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07 April 2014

#14-52 ancestors: Frosty



 
Frosty the Easter Bunny

John O. Vanderpool (1909-1984)

The stores are crammed with Easter baskets, fillings, candy, egg-decorating kits and big fluffy bunnies. Green, yellow and lilac colors are everywhere and so are lilies and tulips, bursting forth in all their splendor. It is springtime. Another year. Another April.

The memories of the Easter Bunny come flooding back. Not just any Easter Bunny, but my family’s very own Easter Bunny — Frosty.
Funny name for an Easter Bunny? Well, he was no ordinary nose-twitching, carrot-crunching bunny. This big man, soft as a Peeps inside, was brawny on the outside, but he delighted in all things connected to Easter — church service together, egg coloring, the hunt (how he loved hiding the eggs), flowers and the food.

He’s been gone 30 years but I still serve ham and potato salad for Easter Sunday because that is what we always had and what he loved. I can’t make coconut cake or pineapple pies that measure up to my mom’s, but poor imitations are on the menu. I am trying to keep the traditions for another generation who never knew Frosty, our family’s Easter Bunny.

Frosty loved food — he ate with such relish it was a pleasure to watch him. His passion for fresh peaches was legendary as was his fondness for the hottest of hot peppers, sardines, oysters and cheese. He never met a cheese he didn’t like, even some stinking cheeses that would send us kids running out the door for fresh air.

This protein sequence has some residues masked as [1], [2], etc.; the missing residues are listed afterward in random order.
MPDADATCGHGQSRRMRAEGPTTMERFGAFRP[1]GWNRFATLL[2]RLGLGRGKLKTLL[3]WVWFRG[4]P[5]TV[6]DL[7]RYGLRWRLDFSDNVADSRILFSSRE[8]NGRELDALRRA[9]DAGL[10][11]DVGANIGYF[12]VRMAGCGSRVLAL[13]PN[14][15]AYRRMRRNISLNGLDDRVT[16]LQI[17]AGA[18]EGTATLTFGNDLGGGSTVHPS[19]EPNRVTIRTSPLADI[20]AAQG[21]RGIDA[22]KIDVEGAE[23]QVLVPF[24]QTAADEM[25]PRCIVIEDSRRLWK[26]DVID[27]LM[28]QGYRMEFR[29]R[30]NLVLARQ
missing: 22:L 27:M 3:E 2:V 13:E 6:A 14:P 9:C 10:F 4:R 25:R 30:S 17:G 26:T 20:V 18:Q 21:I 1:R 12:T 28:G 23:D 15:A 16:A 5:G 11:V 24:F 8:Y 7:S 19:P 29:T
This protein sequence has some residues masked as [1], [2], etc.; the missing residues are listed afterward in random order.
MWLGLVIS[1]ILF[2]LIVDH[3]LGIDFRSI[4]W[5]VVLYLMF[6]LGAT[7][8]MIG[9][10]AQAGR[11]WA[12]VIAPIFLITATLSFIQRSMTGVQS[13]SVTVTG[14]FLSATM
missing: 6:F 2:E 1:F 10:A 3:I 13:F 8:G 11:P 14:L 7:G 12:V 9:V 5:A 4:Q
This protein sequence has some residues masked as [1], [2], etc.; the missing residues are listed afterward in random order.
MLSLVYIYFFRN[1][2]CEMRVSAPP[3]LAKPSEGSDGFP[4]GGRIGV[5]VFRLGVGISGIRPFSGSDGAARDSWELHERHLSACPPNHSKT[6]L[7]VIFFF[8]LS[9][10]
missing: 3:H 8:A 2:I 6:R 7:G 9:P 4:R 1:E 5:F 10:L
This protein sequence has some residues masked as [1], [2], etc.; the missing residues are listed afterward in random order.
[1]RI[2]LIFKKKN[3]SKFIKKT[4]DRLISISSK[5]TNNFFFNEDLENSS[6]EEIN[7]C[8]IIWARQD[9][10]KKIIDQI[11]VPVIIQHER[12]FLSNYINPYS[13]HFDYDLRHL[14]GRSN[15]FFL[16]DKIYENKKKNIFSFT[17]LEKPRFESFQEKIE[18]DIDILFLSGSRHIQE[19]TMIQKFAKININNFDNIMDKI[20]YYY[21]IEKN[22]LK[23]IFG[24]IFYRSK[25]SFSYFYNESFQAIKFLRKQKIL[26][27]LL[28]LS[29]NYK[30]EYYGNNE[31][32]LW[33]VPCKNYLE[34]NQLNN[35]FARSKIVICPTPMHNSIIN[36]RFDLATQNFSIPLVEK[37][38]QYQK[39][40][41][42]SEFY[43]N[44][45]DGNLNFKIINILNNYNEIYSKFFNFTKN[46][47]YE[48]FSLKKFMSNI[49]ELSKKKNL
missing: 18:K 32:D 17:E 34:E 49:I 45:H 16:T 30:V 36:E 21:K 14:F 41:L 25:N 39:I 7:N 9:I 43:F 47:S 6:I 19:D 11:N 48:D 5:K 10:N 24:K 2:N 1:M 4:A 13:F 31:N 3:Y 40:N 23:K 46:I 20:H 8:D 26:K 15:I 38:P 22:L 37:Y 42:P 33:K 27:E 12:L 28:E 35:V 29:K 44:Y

Frosty and me, ca 1945

Corny jokes were his favorite kind — the cornier the better. He liked riddles and word-play tales. For most of my life, just at random times, as I roamed the world (in Europe and the United States), unexpectedly there would arrive in my mailbox a silly greeting card or a funny postcard — signed: Love, Frosty.

Frosty never demanded much from his four kids — except that we live by the Golden Rule, do our best and respect others. He led by example. He gave us wings, but he always wanted us to come home for Easter, if we could. And we did.

Born on Good Friday (April 9) in 1909, Easter often coincided with or was near his birthday and school spring break when we were growing up. As a result, through the years, Easter and Frosty’s birthday have merged together in my memory. It is yellows, greens and lilacs, ham, potato salad and coconut cake. It is the soft songs of spring — and of Frosty, a giant Easter Bunny, hopping down the bunny trail, coloring and hiding the eggs, making us laugh and love. He made April the best month on the calendar.

Frosty’s gone now, but I was lucky to have him for many Aprils. He left me a million precious memories and a ton of love.



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